So, given an f/D for a telescope and for the *same* camera, the image has to have identical brightness per pixel because the number of photons caught per pixel is the same. Therefore, intuitively, a telescope that has twice the diameter that I have it has got to collect 4 times the photons. But if they have the same f/D number, then to keep the number of photons per pixel the same, the image must be twice as big, i.e. 4 times the area. This immediately tells me that I have twice the resolution with the twice diameter telescope, but each pixel catches the same number of photons.

Similarly, Ray's example of using a smaller pixel size is immediately explained with the above intuitive argument. If the dimensions of the pixel is halved, this means that the number of photons per pixel is quartered and so the f/D number has to increase by 2. i.e. an f/D = 6 becomes equivalently an f/D=12.

Hopefully I did the above right :)

cytan






On Sunday, May 13, 2018, 1:29:17 AM CDT, 'Ray Gralak (Groups)' groups3@... [ap-gto] wrote:


 

> Size wise the Airy disc stays the same as far as microns (or pixel size).
> Resolution wise it reduces in arc seconds as the aperture increases.
>
> Rolando

Yes, that means that despite having the same size Airy disks, the 200" F/3 scope I mentioned will out-resolve the 2" F/3 scope, as it should.

But another interesting point is that at any given aperture the maximum theoretical resolution is the same at all f-ratios. That is true because numerical f-ratio is directly proportional to Airy disk size. Decreasing f/ratio decreases Airy disk size, so smaller pixels could be utilized to recover resolution.

So, at any given aperture faster (lower numerically) f-ratio telescopes can take advantage of smaller pixel cameras to get equal resolution to a higher f-ratio telescope *and* yet capture a larger sky area on the same size sensor.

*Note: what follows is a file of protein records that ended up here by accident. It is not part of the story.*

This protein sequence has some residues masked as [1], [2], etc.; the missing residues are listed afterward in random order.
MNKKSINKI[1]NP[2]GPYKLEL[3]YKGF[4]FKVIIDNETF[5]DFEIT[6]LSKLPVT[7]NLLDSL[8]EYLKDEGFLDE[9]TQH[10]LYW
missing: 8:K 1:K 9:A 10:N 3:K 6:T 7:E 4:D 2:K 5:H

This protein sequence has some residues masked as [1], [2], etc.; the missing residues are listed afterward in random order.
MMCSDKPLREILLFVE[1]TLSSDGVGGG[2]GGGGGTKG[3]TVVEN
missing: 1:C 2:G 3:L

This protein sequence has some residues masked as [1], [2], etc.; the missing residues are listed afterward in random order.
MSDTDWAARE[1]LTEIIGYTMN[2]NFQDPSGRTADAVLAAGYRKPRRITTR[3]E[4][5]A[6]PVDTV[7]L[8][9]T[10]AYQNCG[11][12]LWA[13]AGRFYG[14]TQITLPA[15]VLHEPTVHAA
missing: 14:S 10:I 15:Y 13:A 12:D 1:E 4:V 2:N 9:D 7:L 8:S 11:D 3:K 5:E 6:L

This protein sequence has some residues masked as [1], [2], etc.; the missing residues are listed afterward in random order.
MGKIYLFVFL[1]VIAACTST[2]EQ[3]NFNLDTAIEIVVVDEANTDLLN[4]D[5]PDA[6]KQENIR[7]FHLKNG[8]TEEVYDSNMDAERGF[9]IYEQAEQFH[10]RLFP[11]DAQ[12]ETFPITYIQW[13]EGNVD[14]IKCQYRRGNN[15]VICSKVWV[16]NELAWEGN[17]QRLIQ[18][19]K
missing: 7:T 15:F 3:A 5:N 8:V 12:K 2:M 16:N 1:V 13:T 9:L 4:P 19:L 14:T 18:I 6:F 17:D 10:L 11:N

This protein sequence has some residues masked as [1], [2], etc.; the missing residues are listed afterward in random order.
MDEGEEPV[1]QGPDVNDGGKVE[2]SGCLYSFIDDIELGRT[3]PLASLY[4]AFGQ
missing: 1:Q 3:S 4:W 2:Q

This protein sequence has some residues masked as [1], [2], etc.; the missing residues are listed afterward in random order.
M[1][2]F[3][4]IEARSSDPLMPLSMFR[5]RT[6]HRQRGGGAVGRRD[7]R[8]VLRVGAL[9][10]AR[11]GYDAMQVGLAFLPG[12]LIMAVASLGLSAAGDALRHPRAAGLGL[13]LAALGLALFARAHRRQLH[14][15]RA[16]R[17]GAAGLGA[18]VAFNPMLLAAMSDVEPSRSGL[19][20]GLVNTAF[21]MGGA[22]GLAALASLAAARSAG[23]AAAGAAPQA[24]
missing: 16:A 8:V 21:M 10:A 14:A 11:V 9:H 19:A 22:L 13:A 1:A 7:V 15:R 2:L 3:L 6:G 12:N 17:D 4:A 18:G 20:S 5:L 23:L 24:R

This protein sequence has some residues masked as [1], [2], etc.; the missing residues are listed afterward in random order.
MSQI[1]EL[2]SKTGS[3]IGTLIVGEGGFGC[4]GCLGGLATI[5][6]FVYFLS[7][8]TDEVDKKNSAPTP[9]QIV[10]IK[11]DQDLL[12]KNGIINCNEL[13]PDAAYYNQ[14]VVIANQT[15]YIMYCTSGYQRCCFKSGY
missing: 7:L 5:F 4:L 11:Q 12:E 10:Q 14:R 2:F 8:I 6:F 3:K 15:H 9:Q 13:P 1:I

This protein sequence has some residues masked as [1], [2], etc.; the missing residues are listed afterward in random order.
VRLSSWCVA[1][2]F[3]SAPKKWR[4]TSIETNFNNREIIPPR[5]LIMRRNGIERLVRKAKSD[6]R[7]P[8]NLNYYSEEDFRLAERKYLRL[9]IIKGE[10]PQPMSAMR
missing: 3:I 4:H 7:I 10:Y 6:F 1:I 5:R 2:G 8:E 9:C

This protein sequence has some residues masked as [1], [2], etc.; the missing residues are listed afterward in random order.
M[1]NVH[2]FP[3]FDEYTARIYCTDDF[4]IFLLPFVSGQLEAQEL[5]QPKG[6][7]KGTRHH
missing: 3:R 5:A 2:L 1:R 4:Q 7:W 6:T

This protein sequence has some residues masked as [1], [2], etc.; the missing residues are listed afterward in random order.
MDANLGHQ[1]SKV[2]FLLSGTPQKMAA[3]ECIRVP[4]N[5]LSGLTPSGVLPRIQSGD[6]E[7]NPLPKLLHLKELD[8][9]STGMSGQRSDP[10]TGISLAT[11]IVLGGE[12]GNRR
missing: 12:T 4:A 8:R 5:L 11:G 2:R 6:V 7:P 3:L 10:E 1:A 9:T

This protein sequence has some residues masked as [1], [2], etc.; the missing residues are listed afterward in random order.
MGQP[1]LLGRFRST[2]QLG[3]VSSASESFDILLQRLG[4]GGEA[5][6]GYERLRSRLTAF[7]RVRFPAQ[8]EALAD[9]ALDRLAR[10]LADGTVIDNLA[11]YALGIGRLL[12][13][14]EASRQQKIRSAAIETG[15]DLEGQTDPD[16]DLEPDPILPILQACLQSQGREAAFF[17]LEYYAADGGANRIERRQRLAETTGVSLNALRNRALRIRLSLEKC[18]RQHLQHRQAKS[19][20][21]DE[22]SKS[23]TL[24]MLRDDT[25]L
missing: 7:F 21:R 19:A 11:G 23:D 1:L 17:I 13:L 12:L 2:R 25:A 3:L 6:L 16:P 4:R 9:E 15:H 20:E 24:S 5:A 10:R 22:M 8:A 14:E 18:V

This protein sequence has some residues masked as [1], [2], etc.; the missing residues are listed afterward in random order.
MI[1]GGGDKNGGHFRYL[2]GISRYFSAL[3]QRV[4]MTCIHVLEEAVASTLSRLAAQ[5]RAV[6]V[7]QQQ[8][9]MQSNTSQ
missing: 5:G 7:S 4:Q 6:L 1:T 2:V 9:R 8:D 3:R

So, for imaging it is usually better to choose the "fastest" scope at any given aperture. You can make up the resolution by choosing a camera with smaller pixels, assuming one is available. Of course there are practical limits to how fast a scope can be made as well as the field flatness and quality of the image.

-Ray Gralak
Author of APCC (Astro-Physics Command Center): http://www.astro-physics.com/index.htm?products/accessories/software/apcc/apcc
Author of PEMPro V3: http://www.ccdware.com
Author of Astro-Physics V2 ASCOM Driver: http://www.gralak.com/apdriver
Author of PulseGuide: http://www.pulseguide.com
Author of Sigma: http://www.gralak.com/sigma

> -----Original Message-----
> From: ap-gto@... [mailto:ap-gto@...]
> Sent: Saturday, May 12, 2018 5:14 PM
> To: ap-gto@...
> Subject: Re: [ap-gto] Re: Aperture vs Focal Ratio to determine exposure time
>
>
>
> Size wise the Airy disc stays the same as far as microns (or pixel size). Resolution wise it reduces in arc seconds
> as the aperture increases.
>
> Rolando
>
>
>
>
> -----Original Message-----
> From: 'Ray Gralak (Groups)' groups3@... [ap-gto]
> To: ap-gto > Sent: Sat, May 12, 2018 5:45 pm
> Subject: RE: [ap-gto] Re: Aperture vs Focal Ratio to determine exposure time
>
> > f ratio is just a calculation. You cannot turn a dial and change the f ratio, but leave everything else alone. You